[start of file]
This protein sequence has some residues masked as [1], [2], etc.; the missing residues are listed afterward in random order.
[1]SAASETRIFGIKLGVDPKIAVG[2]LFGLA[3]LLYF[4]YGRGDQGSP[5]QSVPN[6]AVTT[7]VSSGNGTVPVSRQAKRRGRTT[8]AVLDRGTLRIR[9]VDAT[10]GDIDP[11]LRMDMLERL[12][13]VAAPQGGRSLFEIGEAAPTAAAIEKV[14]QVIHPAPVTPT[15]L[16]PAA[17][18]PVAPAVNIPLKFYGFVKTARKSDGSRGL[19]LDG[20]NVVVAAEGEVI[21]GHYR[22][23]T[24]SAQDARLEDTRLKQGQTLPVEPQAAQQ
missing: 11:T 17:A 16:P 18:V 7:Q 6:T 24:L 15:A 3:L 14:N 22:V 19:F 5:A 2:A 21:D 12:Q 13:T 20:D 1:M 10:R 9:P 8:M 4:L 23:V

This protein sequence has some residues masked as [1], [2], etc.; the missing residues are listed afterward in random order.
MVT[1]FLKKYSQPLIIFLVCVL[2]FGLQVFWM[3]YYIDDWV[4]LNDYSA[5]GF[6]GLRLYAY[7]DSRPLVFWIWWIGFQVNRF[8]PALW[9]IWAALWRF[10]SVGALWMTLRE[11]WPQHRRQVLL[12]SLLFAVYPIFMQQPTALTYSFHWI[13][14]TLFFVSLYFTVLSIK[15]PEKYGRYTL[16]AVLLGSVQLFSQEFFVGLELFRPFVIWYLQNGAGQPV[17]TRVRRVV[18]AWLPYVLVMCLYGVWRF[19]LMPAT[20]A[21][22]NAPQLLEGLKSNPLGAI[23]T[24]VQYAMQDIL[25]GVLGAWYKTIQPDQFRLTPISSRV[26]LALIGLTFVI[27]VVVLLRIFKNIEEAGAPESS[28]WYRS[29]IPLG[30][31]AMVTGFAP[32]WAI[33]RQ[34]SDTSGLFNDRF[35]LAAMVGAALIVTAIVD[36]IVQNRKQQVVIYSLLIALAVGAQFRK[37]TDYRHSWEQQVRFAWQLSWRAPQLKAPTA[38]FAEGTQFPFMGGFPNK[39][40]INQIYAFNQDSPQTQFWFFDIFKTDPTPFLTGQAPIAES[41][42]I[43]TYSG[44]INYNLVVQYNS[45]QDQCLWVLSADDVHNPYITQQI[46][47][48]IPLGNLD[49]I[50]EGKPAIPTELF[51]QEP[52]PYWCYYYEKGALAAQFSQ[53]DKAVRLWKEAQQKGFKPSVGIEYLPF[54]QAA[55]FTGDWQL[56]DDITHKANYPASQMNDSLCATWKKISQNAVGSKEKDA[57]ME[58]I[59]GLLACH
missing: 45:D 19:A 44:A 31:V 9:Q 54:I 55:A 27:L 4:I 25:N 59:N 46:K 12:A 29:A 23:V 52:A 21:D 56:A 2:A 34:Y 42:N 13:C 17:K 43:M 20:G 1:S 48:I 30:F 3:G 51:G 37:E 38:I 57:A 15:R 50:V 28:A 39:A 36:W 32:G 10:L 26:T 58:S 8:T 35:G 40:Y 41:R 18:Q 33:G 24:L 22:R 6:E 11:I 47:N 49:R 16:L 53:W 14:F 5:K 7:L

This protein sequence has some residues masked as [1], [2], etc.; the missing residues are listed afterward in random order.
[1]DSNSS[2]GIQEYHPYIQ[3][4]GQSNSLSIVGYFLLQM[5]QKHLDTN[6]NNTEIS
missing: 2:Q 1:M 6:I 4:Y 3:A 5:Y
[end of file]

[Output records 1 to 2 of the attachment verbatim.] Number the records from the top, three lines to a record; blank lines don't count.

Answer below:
This protein sequence has some residues masked as [1], [2], etc.; the missing residues are listed afterward in random order.
[1]SAASETRIFGIKLGVDPKIAVG[2]LFGLA[3]LLYF[4]YGRGDQGSP[5]QSVPN[6]AVTT[7]VSSGNGTVPVSRQAKRRGRTT[8]AVLDRGTLRIR[9]VDAT[10]GDIDP[11]LRMDMLERL[12][13]VAAPQGGRSLFEIGEAAPTAAAIEKV[14]QVIHPAPVTPT[15]L[16]PAA[17][18]PVAPAVNIPLKFYGFVKTARKSDGSRGL[19]LDG[20]NVVVAAEGEVI[21]GHYR[22][23]T[24]SAQDARLEDTRLKQGQTLPVEPQAAQQ
missing: 11:T 17:A 16:P 18:V 7:Q 6:T 24:L 15:A 3:L 14:N 22:V 19:F 5:A 2:A 21:D 12:Q 13:T 20:D 1:M 10:R 9:P 8:M 4:L 23:V

This protein sequence has some residues masked as [1], [2], etc.; the missing residues are listed afterward in random order.
MVT[1]FLKKYSQPLIIFLVCVL[2]FGLQVFWM[3]YYIDDWV[4]LNDYSA[5]GF[6]GLRLYAY[7]DSRPLVFWIWWIGFQVNRF[8]PALW[9]IWAALWRF[10]SVGALWMTLRE[11]WPQHRRQVLL[12]SLLFAVYPIFMQQPTALTYSFHWI[13][14]TLFFVSLYFTVLSIK[15]PEKYGRYTL[16]AVLLGSVQLFSQEFFVGLELFRPFVIWYLQNGAGQPV[17]TRVRRVV[18]AWLPYVLVMCLYGVWRF[19]LMPAT[20]A[21][22]NAPQLLEGLKSNPLGAI[23]T[24]VQYAMQDIL[25]GVLGAWYKTIQPDQFRLTPISSRV[26]LALIGLTFVI[27]VVVLLRIFKNIEEAGAPESS[28]WYRS[29]IPLG[30][31]AMVTGFAP[32]WAI[33]RQ[34]SDTSGLFNDRF[35]LAAMVGAALIVTAIVD[36]IVQNRKQQVVIYSLLIALAVGAQFRK[37]TDYRHSWEQQVRFAWQLSWRAPQLKAPTA[38]FAEGTQFPFMGGFPNK[39][40]INQIYAFNQDSPQTQFWFFDIFKTDPTPFLTGQAPIAES[41][42]I[43]TYSG[44]INYNLVVQYNS[45]QDQCLWVLSADDVHNPYITQQI[46][47][48]IPLGNLD[49]I[50]EGKPAIPTELF[51]QEP[52]PYWCYYYEKGALAAQFSQ[53]DKAVRLWKEAQQKGFKPSVGIEYLPF[54]QAA[55]FTGDWQL[56]DDITHKANYPASQMNDSLCATWKKISQNAVGSKEKDA[57]ME[58]I[59]GLLACH
missing: 45:D 19:A 44:A 31:V 9:Q 54:I 55:A 27:L 4:I 25:N 59:N 46:K 12:A 29:A 23:V 52:A 21:D 56:A 2:A 34:Y 42:N 13:C 17:K 43:M 20:G 1:S 48:I 30:F 3:G 51:G 37:E 38:I 57:A 15:R 50:V 28:A 39:A 36:W 32:G 10:L 26:T 58:S 8:T 35:G 40:Y 41:R 18:Q 33:G 24:L 22:R 6:E 11:I 47:N 49:R 16:L 53:W 14:F 5:K 7:L